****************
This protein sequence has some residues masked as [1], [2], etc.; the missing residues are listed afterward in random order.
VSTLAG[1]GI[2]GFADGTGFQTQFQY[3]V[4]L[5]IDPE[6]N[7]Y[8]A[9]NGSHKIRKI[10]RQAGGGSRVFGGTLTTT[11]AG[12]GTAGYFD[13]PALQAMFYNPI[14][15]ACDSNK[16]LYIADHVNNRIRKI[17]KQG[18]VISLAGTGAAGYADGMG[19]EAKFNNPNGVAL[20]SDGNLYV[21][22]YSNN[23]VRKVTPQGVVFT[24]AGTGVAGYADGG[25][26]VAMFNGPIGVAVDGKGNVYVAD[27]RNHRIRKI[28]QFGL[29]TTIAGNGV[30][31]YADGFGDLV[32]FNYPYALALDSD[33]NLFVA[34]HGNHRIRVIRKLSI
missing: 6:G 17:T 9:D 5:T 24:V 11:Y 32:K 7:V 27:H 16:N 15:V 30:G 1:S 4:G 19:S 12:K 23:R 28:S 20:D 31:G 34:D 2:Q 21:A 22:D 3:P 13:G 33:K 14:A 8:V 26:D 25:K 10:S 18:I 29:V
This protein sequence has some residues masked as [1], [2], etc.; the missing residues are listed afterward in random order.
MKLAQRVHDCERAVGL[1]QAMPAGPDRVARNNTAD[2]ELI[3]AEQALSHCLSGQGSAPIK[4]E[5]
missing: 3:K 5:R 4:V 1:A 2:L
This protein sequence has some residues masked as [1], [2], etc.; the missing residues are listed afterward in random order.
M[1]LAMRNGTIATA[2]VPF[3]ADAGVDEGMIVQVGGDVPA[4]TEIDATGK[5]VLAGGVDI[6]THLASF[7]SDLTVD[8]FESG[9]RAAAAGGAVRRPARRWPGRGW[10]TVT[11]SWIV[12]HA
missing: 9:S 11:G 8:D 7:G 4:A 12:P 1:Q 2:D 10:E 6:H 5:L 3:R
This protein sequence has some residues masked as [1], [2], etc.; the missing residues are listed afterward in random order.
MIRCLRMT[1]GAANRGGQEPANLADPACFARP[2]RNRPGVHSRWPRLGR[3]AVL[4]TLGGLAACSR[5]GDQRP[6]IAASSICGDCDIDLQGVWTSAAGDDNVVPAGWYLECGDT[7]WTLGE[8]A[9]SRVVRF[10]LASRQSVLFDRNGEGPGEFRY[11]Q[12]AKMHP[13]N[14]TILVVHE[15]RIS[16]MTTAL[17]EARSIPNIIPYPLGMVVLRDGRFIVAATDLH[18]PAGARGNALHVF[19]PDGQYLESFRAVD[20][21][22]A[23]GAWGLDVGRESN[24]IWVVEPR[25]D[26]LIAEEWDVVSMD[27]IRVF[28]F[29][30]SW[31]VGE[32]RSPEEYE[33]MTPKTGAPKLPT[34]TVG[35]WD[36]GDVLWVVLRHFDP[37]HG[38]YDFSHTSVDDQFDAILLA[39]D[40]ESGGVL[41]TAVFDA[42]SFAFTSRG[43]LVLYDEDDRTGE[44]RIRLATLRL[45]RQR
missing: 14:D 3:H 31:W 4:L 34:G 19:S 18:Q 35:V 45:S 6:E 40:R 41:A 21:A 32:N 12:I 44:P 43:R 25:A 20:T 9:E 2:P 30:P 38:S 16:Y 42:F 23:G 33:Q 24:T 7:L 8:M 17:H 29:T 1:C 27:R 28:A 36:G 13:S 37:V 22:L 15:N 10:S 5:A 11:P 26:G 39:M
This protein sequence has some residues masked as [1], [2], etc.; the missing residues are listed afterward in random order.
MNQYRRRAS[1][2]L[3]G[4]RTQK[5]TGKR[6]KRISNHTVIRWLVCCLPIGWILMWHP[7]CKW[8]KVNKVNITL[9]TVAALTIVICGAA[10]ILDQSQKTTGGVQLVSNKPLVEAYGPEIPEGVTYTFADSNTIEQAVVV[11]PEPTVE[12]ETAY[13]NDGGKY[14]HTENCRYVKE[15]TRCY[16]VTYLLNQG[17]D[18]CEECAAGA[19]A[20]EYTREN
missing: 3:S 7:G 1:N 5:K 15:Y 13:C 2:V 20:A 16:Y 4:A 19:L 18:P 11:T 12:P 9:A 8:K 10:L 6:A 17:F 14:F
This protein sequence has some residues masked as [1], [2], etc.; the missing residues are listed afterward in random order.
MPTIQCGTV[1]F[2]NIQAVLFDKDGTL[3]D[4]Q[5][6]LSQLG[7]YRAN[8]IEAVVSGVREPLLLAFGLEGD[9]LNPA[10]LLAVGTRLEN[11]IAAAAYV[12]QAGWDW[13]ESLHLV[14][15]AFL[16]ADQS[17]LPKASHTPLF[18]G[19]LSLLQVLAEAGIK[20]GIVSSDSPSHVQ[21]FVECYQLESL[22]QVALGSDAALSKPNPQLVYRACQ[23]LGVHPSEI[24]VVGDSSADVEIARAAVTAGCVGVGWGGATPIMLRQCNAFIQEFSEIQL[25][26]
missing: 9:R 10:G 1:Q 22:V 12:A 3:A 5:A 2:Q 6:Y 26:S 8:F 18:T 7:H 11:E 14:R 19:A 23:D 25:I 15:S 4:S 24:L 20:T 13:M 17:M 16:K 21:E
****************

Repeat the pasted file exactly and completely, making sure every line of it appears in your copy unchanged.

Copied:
This protein sequence has some residues masked as [1], [2], etc.; the missing residues are listed afterward in random order.
VSTLAG[1]GI[2]GFADGTGFQTQFQY[3]V[4]L[5]IDPE[6]N[7]Y[8]A[9]NGSHKIRKI[10]RQAGGGSRVFGGTLTTT[11]AG[12]GTAGYFD[13]PALQAMFYNPI[14][15]ACDSNK[16]LYIADHVNNRIRKI[17]KQG[18]VISLAGTGAAGYADGMG[19]EAKFNNPNGVAL[20]SDGNLYV[21][22]YSNN[23]VRKVTPQGVVFT[24]AGTGVAGYADGG[25][26]VAMFNGPIGVAVDGKGNVYVAD[27]RNHRIRKI[28]QFGL[29]TTIAGNGV[30][31]YADGFGDLV[32]FNYPYALALDSD[33]NLFVA[34]HGNHRIRVIRKLSI
missing: 6:G 17:T 9:D 5:T 24:V 11:Y 32:K 7:V 27:H 16:N 15:V 30:G 1:S 4:G 19:S 12:K 23:R 28:S 20:D 31:G 34:D 2:Q 21:A 22:D 3:P 13:G 33:K 14:A 8:V 26:D 25:K 10:S 18:I 29:V
This protein sequence has some residues masked as [1], [2], etc.; the missing residues are listed afterward in random order.
MKLAQRVHDCERAVGL[1]QAMPAGPDRVARNNTAD[2]ELI[3]AEQALSHCLSGQGSAPIK[4]E[5]
missing: 3:K 5:R 4:V 1:A 2:L
This protein sequence has some residues masked as [1], [2], etc.; the missing residues are listed afterward in random order.
M[1]LAMRNGTIATA[2]VPF[3]ADAGVDEGMIVQVGGDVPA[4]TEIDATGK[5]VLAGGVDI[6]THLASF[7]SDLTVD[8]FESG[9]RAAAAGGAVRRPARRWPGRGW[10]TVT[11]SWIV[12]HA
missing: 9:S 11:G 8:D 7:G 4:A 12:P 1:Q 2:D 10:E 6:H 5:L 3:R
This protein sequence has some residues masked as [1], [2], etc.; the missing residues are listed afterward in random order.
MIRCLRMT[1]GAANRGGQEPANLADPACFARP[2]RNRPGVHSRWPRLGR[3]AVL[4]TLGGLAACSR[5]GDQRP[6]IAASSICGDCDIDLQGVWTSAAGDDNVVPAGWYLECGDT[7]WTLGE[8]A[9]SRVVRF[10]LASRQSVLFDRNGEGPGEFRY[11]Q[12]AKMHP[13]N[14]TILVVHE[15]RIS[16]MTTAL[17]EARSIPNIIPYPLGMVVLRDGRFIVAATDLH[18]PAGARGNALHVF[19]PDGQYLESFRAVD[20][21][22]A[23]GAWGLDVGRESN[24]IWVVEPR[25]D[26]LIAEEWDVVSMD[27]IRVF[28]F[29][30]SW[31]VGE[32]RSPEEYE[33]MTPKTGAPKLPT[34]TVG[35]WD[36]GDVLWVVLRHFDP[37]HG[38]YDFSHTSVDDQFDAILLA[39]D[40]ESGGVL[41]TAVFDA[42]SFAFTSRG[43]LVLYDEDDRTGE[44]RIRLATLRL[45]RQR
missing: 14:D 3:H 31:W 4:L 34:G 19:S 18:Q 35:V 45:S 6:E 40:R 41:A 21:A 32:N 12:I 44:P 43:R 25:A 20:T 9:E 2:P 30:P 38:S 16:Y 42:F 23:G 33:Q 24:T 7:L 8:M 17:H 29:T 1:C 27:R 28:A 36:G 13:S 37:V 22:L 15:N 10:S 5:A 11:P 26:G 39:M
This protein sequence has some residues masked as [1], [2], etc.; the missing residues are listed afterward in random order.
MNQYRRRAS[1][2]L[3]G[4]RTQK[5]TGKR[6]KRISNHTVIRWLVCCLPIGWILMWHP[7]CKW[8]KVNKVNITL[9]TVAALTIVICGAA[10]ILDQSQKTTGGVQLVSNKPLVEAYGPEIPEGVTYTFADSNTIEQAVVV[11]PEPTVE[12]ETAY[13]NDGGKY[14]HTENCRYVKE[15]TRCY[16]VTYLLNQG[17]D[18]CEECAAGA[19]A[20]EYTREN
missing: 3:S 7:G 1:N 5:K 15:Y 13:C 2:V 20:A 16:Y 4:A 19:L 18:P 11:T 12:P 9:A 8:K 10:L 6:A 17:F 14:F
This protein sequence has some residues masked as [1], [2], etc.; the missing residues are listed afterward in random order.
MPTIQCGTV[1]F[2]NIQAVLFDKDGTL[3]D[4]Q[5][6]LSQLG[7]YRAN[8]IEAVVSGVREPLLLAFGLEGD[9]LNPA[10]LLAVGTRLEN[11]IAAAAYV[12]QAGWDW[13]ESLHLV[14][15]AFL[16]ADQS[17]LPKASHTPLF[18]G[19]LSLLQVLAEAGIK[20]GIVSSDSPSHVQ[21]FVECYQLESL[22]QVALGSDAALSKPNPQLVYRACQ[23]LGVHPSEI[24]VVGDSSADVEIARAAVTAGCVGVGWGGATPIMLRQCNAFIQEFSEIQL[25][26]
missing: 9:R 10:G 1:Q 22:V 12:A 3:A 5:A 2:Q 6:Y 26:S 8:F 18:T 7:H 11:E 14:R 19:A 23:D 25:I 15:S 4:S 24:L 20:T 13:M 17:M 16:K 21:E